Stefan Priesner: Speech for the Festival on the Occasion of the UN Day of Persons with Disabilities

Dec 2, 2015

It is a great pleasure to see here today our partners both from Government and civil society organizations.

Tomorrow, on December 3 the whole World will celebrate the International day of persons with disabilities. And we are glad to be the part of the process of promotion of the rights of persons with disabilities in Uzbekistan.

We are all vulnerable to disability, temporary or permanent, especially as we grow older. In most countries, at least one person in 10 is disabled by physical, mental or sensory impairment. A quarter of the global population is directly affected by disability, as care-givers or family members.

Women make up three-quarters of the disabled people in low and middle income countries, and between 65 and 70 percent of those women live in rural areas. The Convention on the Rights of the Persons with Disabilities recognizes that women and girls with disabilities are often at greater risk of discrimination then men with disabilities, both within and outside the home, of violence, injury or abuse, neglect or negligent treatment, maltreatment or exploitation.  

The global literacy rate for adults with disabilities is as low as 3 per cent, and 1 per cent for women with disabilities.

People with disabilities in general face difficulties in entering the open labour market, but, seen from a gender perspective, men with disabilities are almost twice as likely to have jobs as women with disabilities.

Moreover, women with disabilities are more likely institutionalized than men with disabilities.

Unlike most other women, women with disabilities also face restrictions on their right to have children. Involuntary sterilizations of women with physical and/or mental disabilities continue in many countries. In addition, doctors, family members, and others routinely advise women with disabilities to avoid or terminate pregnancy, even when these women demonstrate the desire and the ability to bear and raise children.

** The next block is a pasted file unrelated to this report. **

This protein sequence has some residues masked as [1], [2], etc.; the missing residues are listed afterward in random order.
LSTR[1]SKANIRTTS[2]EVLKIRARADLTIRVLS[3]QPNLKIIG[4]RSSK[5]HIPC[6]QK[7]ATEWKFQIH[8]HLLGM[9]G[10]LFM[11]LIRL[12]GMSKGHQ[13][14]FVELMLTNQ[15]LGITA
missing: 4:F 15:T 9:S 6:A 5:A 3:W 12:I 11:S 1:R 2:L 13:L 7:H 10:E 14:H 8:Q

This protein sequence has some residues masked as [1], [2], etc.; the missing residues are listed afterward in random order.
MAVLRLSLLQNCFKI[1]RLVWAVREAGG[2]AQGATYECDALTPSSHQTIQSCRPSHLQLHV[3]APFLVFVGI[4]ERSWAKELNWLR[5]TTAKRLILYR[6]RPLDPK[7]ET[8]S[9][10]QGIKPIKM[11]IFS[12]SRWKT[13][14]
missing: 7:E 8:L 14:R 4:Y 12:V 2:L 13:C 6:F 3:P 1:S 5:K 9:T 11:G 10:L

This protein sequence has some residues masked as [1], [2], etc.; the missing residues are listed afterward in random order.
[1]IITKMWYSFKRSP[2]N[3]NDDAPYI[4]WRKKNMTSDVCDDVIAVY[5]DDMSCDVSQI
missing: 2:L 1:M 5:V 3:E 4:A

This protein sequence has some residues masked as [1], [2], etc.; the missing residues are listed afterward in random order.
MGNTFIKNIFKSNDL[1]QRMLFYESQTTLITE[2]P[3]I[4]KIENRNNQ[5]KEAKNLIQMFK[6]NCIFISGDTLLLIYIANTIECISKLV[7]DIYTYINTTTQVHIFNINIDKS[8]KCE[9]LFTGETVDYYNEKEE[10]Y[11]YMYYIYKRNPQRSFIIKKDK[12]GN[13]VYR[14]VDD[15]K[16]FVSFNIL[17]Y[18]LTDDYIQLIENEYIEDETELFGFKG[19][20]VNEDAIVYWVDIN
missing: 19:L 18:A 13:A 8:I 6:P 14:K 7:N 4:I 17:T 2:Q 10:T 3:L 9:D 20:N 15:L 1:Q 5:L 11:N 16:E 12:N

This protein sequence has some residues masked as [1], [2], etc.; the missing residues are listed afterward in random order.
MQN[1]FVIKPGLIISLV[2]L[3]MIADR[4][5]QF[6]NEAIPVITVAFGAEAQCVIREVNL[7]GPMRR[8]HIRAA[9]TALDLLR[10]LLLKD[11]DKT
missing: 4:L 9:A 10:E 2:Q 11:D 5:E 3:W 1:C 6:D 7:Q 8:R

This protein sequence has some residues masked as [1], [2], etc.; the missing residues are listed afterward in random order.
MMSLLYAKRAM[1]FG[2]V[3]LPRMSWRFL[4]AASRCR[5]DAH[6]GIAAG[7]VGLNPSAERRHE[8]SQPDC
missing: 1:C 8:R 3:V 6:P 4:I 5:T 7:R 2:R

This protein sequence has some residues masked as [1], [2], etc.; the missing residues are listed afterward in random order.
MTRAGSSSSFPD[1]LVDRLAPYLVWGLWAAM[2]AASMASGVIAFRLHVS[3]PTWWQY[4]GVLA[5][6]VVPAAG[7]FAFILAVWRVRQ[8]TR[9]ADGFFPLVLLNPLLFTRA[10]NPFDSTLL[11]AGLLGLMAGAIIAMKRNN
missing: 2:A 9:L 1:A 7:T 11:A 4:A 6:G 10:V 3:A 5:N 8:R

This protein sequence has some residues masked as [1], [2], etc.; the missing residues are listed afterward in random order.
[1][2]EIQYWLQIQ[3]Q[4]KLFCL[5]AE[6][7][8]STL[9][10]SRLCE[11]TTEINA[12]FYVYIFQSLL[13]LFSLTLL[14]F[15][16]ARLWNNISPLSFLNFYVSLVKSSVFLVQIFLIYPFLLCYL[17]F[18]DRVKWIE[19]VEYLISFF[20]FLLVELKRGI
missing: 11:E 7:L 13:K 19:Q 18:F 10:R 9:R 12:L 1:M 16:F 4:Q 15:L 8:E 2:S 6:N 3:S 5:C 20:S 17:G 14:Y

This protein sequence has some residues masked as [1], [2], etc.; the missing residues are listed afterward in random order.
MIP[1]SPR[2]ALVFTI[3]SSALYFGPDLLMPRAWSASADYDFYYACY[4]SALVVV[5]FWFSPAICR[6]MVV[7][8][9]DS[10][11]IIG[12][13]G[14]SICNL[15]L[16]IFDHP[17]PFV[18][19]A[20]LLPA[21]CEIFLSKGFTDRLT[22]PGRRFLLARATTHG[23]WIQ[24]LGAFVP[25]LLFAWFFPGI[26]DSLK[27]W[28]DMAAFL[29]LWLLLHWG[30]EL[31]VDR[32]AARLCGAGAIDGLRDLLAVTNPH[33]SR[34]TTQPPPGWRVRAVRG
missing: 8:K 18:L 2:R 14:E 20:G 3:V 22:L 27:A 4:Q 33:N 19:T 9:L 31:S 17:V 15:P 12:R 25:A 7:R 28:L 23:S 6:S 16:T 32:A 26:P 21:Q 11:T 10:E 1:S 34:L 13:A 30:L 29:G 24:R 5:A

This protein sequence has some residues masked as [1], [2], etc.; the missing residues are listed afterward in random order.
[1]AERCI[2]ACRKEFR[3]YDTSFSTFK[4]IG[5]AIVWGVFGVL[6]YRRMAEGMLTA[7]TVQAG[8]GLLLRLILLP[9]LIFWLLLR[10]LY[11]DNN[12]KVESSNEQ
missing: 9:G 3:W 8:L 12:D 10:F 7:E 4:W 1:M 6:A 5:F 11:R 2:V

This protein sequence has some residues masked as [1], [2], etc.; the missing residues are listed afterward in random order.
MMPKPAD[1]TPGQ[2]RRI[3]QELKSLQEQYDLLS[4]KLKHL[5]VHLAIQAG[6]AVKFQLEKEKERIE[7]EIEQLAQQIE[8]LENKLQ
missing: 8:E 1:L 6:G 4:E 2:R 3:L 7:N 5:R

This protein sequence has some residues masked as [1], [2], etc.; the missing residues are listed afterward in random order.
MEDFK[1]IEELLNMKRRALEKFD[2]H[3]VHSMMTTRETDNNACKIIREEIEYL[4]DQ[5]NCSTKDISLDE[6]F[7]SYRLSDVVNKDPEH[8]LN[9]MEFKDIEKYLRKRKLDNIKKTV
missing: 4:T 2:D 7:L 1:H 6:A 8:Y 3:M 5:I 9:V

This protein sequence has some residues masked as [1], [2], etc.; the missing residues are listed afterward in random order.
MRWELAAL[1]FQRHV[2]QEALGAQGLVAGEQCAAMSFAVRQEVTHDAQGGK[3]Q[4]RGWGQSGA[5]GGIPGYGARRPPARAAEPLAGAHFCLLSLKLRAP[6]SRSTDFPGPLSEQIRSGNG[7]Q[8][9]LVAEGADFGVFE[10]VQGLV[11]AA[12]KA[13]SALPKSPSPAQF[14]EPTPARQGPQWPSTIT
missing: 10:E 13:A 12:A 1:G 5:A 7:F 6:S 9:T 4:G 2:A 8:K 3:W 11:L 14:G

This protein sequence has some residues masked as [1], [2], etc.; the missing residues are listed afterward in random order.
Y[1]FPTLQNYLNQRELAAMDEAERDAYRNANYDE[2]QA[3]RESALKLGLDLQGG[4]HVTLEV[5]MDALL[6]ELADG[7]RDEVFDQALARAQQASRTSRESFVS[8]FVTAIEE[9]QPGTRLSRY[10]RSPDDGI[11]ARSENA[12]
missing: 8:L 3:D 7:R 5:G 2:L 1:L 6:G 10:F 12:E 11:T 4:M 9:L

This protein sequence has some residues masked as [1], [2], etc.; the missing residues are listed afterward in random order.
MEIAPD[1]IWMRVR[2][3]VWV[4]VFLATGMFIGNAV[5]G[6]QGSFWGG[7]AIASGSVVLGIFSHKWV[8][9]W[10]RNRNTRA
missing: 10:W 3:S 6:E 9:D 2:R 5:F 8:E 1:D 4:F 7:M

Often, women with disabilities are invisible both among those promoting the rights of persons with disabilities, and those promoting gender equality and the advancement of women. To address this concern, the Convention on the Rights of the Persons with Disabilities has also taken a two track approach to promoting gender equality and the empowerment of women with disabilities. It has as one of its principles equality between men and women, and it devotes an article to women with disabilities.

Underlying the double discrimination is negative attitudes about women compounded by negative attitudes toward disability that often cut across cultures and level of development. That is why this event focuses on the theme “Girls and women with different abilities.” When you look at the photos of girls and women with disabilities presented at our exhibition, you won’t see the weakness or absence of ability, but you will rather observe the power of charm, a wealth of wisdom and unlimited amount of kindness that reside inside of each of these individuals.

The United Nations advocates for universal human rights and development for all as fundamental goals and as essential foundations for peace, security and prosperity. The UN Convention on the Rights of Persons with Disabilities, which entered into force in 2008, is one of our most important tools to advance this cause. We must continue to work for its ratification, implementation and its universality.

On this International Day, let us pledge to break down the barriers to participation and access which girls and women with disabilities face in their daily lives. 

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